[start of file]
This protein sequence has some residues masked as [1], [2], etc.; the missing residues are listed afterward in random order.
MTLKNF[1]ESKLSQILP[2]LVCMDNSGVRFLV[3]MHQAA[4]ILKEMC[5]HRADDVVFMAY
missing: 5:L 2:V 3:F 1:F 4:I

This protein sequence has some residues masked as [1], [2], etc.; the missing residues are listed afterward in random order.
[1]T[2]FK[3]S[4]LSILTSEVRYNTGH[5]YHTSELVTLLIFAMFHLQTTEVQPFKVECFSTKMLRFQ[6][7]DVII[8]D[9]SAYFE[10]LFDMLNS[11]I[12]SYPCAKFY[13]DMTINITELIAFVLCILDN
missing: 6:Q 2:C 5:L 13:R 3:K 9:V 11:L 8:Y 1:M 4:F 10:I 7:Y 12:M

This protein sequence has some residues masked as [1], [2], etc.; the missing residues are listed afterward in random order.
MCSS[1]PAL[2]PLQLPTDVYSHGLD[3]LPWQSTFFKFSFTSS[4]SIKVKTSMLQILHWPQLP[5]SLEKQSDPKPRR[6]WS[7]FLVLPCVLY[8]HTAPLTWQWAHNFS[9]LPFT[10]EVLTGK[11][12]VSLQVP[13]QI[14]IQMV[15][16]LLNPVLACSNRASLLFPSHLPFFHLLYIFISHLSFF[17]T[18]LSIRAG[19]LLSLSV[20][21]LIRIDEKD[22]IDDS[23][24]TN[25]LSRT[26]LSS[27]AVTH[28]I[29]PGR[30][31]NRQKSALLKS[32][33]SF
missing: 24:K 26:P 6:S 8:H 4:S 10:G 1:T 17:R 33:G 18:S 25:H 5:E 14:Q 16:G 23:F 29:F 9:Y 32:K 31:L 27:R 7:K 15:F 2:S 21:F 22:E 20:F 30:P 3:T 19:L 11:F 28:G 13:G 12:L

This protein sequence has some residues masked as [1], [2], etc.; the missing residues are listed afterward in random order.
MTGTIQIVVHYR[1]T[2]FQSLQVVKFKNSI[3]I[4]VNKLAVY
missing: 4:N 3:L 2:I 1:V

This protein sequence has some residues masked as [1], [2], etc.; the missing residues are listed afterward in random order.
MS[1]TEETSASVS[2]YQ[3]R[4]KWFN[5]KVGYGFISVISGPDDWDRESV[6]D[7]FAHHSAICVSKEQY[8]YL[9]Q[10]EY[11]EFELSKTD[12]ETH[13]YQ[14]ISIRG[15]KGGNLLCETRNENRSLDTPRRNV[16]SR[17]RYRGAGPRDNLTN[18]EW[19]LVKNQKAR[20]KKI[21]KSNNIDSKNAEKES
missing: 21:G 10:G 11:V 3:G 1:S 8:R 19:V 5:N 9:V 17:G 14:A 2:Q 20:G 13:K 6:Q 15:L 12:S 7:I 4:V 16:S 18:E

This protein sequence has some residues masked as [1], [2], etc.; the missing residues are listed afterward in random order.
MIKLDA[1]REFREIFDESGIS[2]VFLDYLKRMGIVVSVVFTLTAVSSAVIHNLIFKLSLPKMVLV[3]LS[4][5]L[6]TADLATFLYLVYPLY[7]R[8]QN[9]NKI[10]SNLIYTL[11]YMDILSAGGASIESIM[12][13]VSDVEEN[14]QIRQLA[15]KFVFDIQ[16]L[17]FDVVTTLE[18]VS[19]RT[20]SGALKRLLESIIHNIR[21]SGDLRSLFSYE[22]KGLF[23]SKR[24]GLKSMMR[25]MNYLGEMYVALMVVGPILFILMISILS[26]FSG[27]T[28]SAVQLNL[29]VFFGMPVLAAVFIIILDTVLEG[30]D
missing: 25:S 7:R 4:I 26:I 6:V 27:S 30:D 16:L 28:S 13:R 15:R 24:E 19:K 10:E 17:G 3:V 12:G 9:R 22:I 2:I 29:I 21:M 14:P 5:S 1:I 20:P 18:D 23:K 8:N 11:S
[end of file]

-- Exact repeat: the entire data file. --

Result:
This protein sequence has some residues masked as [1], [2], etc.; the missing residues are listed afterward in random order.
MTLKNF[1]ESKLSQILP[2]LVCMDNSGVRFLV[3]MHQAA[4]ILKEMC[5]HRADDVVFMAY
missing: 5:L 2:V 3:F 1:F 4:I

This protein sequence has some residues masked as [1], [2], etc.; the missing residues are listed afterward in random order.
[1]T[2]FK[3]S[4]LSILTSEVRYNTGH[5]YHTSELVTLLIFAMFHLQTTEVQPFKVECFSTKMLRFQ[6][7]DVII[8]D[9]SAYFE[10]LFDMLNS[11]I[12]SYPCAKFY[13]DMTINITELIAFVLCILDN
missing: 6:Q 2:C 5:L 13:R 3:K 9:V 11:L 8:Y 1:M 4:F 10:I 7:Y 12:M

This protein sequence has some residues masked as [1], [2], etc.; the missing residues are listed afterward in random order.
MCSS[1]PAL[2]PLQLPTDVYSHGLD[3]LPWQSTFFKFSFTSS[4]SIKVKTSMLQILHWPQLP[5]SLEKQSDPKPRR[6]WS[7]FLVLPCVLY[8]HTAPLTWQWAHNFS[9]LPFT[10]EVLTGK[11][12]VSLQVP[13]QI[14]IQMV[15][16]LLNPVLACSNRASLLFPSHLPFFHLLYIFISHLSFF[17]T[18]LSIRAG[19]LLSLSV[20][21]LIRIDEKD[22]IDDS[23][24]TN[25]LSRT[26]LSS[27]AVTH[28]I[29]PGR[30][31]NRQKSALLKS[32][33]SF
missing: 24:K 26:P 6:S 8:H 4:S 10:G 1:T 17:R 33:G 18:S 25:H 5:E 14:Q 16:G 23:F 29:F 9:Y 32:K 31:L 27:R 7:K 15:F 2:S 21:F 22:E 20:F 30:P 3:T 19:L 11:F 28:G 13:G 12:L

This protein sequence has some residues masked as [1], [2], etc.; the missing residues are listed afterward in random order.
MTGTIQIVVHYR[1]T[2]FQSLQVVKFKNSI[3]I[4]VNKLAVY
missing: 4:N 3:L 2:I 1:V

This protein sequence has some residues masked as [1], [2], etc.; the missing residues are listed afterward in random order.
MS[1]TEETSASVS[2]YQ[3]R[4]KWFN[5]KVGYGFISVISGPDDWDRESV[6]D[7]FAHHSAICVSKEQY[8]YL[9]Q[10]EY[11]EFELSKTD[12]ETH[13]YQ[14]ISIRG[15]KGGNLLCETRNENRSLDTPRRNV[16]SR[17]RYRGAGPRDNLTN[18]EW[19]LVKNQKAR[20]KKI[21]KSNNIDSKNAEKES
missing: 21:G 10:G 11:V 3:G 1:S 8:R 19:V 5:N 9:V 17:G 14:A 2:Q 20:G 13:K 6:Q 15:L 12:S 7:I 4:V 16:S 18:E

This protein sequence has some residues masked as [1], [2], etc.; the missing residues are listed afterward in random order.
MIKLDA[1]REFREIFDESGIS[2]VFLDYLKRMGIVVSVVFTLTAVSSAVIHNLIFKLSLPKMVLV[3]LS[4][5]L[6]TADLATFLYLVYPLY[7]R[8]QN[9]NKI[10]SNLIYTL[11]YMDILSAGGASIESIM[12][13]VSDVEEN[14]QIRQLA[15]KFVFDIQ[16]L[17]FDVVTTLE[18]VS[19]RT[20]SGALKRLLESIIHNIR[21]SGDLRSLFSYE[22]KGLF[23]SKR[24]GLKSMMR[25]MNYLGEMYVALMVVGPILFILMISILS[26]FSG[27]T[28]SAVQLNL[29]VFFGMPVLAAVFIIILDTVLEG[30]D
missing: 25:S 7:R 4:I 26:I 6:V 27:S 30:D 16:L 28:S 13:R 15:R 24:E 19:K 10:E 17:G 3:V 12:G 9:R 22:I 2:I 29:I 21:M 14:P 5:S 1:I 20:P 18:D 23:K 8:N 11:S